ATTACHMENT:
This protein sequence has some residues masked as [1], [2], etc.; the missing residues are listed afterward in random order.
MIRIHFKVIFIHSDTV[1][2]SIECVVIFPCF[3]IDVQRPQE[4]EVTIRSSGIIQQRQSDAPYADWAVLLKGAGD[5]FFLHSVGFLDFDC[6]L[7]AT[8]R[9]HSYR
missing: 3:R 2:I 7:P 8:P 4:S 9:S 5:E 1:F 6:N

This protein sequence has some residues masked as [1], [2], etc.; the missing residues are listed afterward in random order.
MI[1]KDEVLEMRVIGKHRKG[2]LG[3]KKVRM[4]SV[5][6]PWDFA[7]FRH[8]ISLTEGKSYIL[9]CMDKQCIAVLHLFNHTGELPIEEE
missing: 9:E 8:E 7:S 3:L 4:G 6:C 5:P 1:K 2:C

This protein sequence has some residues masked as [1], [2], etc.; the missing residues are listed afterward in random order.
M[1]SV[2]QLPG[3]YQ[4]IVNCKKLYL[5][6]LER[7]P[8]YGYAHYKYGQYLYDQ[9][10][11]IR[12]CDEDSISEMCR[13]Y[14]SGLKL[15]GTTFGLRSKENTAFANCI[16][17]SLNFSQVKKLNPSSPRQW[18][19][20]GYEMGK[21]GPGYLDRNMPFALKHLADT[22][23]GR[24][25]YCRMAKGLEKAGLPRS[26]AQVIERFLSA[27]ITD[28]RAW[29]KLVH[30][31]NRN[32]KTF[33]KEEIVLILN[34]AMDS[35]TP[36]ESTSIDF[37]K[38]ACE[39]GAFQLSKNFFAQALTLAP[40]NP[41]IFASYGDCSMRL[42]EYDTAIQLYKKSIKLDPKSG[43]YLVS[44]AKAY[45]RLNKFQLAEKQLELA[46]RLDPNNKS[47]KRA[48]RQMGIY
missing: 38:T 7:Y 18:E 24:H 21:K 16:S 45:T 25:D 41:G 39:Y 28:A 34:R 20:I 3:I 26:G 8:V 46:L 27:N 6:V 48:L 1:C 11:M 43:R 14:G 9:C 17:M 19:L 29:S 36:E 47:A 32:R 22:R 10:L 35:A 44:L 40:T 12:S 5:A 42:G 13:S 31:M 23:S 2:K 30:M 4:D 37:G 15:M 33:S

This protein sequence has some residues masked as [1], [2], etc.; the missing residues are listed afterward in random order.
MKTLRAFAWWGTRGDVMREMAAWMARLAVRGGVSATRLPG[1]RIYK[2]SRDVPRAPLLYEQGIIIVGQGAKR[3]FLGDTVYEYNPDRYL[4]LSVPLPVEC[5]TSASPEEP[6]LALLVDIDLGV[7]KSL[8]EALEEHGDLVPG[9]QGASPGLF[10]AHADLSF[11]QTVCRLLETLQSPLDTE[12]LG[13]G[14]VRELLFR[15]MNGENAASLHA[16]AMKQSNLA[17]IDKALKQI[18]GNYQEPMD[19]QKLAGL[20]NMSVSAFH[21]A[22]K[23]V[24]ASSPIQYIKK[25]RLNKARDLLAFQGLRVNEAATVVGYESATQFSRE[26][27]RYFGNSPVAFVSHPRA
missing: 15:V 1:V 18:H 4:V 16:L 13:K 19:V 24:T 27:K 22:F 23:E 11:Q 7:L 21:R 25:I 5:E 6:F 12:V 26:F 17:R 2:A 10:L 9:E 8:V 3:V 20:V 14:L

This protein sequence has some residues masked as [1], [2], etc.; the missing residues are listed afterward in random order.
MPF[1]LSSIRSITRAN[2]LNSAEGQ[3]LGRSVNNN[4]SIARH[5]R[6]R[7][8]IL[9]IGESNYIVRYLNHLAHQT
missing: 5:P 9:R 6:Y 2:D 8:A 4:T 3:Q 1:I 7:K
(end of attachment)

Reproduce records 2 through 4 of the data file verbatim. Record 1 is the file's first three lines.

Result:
This protein sequence has some residues masked as [1], [2], etc.; the missing residues are listed afterward in random order.
MI[1]KDEVLEMRVIGKHRKG[2]LG[3]KKVRM[4]SV[5][6]PWDFA[7]FRH[8]ISLTEGKSYIL[9]CMDKQCIAVLHLFNHTGELPIEEE
missing: 9:E 8:E 7:S 3:L 4:G 6:C 5:P 1:K 2:C

This protein sequence has some residues masked as [1], [2], etc.; the missing residues are listed afterward in random order.
M[1]SV[2]QLPG[3]YQ[4]IVNCKKLYL[5][6]LER[7]P[8]YGYAHYKYGQYLYDQ[9][10][11]IR[12]CDEDSISEMCR[13]Y[14]SGLKL[15]GTTFGLRSKENTAFANCI[16][17]SLNFSQVKKLNPSSPRQW[18][19][20]GYEMGK[21]GPGYLDRNMPFALKHLADT[22][23]GR[24][25]YCRMAKGLEKAGLPRS[26]AQVIERFLSA[27]ITD[28]RAW[29]KLVH[30][31]NRN[32]KTF[33]KEEIVLILN[34]AMDS[35]TP[36]ESTSIDF[37]K[38]ACE[39]GAFQLSKNFFAQALTLAP[40]NP[41]IFASYGDCSMRL[42]EYDTAIQLYKKSIKLDPKSG[43]YLVS[44]AKAY[45]RLNKFQLAEKQLELA[46]RLDPNNKS[47]KRA[48]RQMGIY
missing: 38:T 7:Y 18:E 24:H 21:K 16:S 45:T 25:D 41:G 39:Y 28:A 34:R 20:I 3:I 26:G 8:V 46:L 27:N 6:V 48:L 1:C 11:M 43:R 14:G 9:C 17:M 19:L 29:S 36:E 47:A 32:R 22:R 10:L 35:A 44:L 40:T 12:S 5:A 42:G 13:S 31:M 23:S 2:K 30:M 4:D 37:G 15:M 33:S

This protein sequence has some residues masked as [1], [2], etc.; the missing residues are listed afterward in random order.
MKTLRAFAWWGTRGDVMREMAAWMARLAVRGGVSATRLPG[1]RIYK[2]SRDVPRAPLLYEQGIIIVGQGAKR[3]FLGDTVYEYNPDRYL[4]LSVPLPVEC[5]TSASPEEP[6]LALLVDIDLGV[7]KSL[8]EALEEHGDLVPG[9]QGASPGLF[10]AHADLSF[11]QTVCRLLETLQSPLDTE[12]LG[13]G[14]VRELLFR[15]MNGENAASLHA[16]AMKQSNLA[17]IDKALKQI[18]GNYQEPMD[19]QKLAGL[20]NMSVSAFH[21]A[22]K[23]V[24]ASSPIQYIKK[25]RLNKARDLLAFQGLRVNEAATVVGYESATQFSRE[26][27]RYFGNSPVAFVSHPRA
missing: 15:V 1:V 18:H 4:V 16:L 13:K 19:V 24:T 27:K 22:F 23:E 11:Q 7:L 21:R 25:I 5:E 6:F 12:V 26:F 17:R 2:A 10:L 9:E 8:V 3:V 20:V 14:L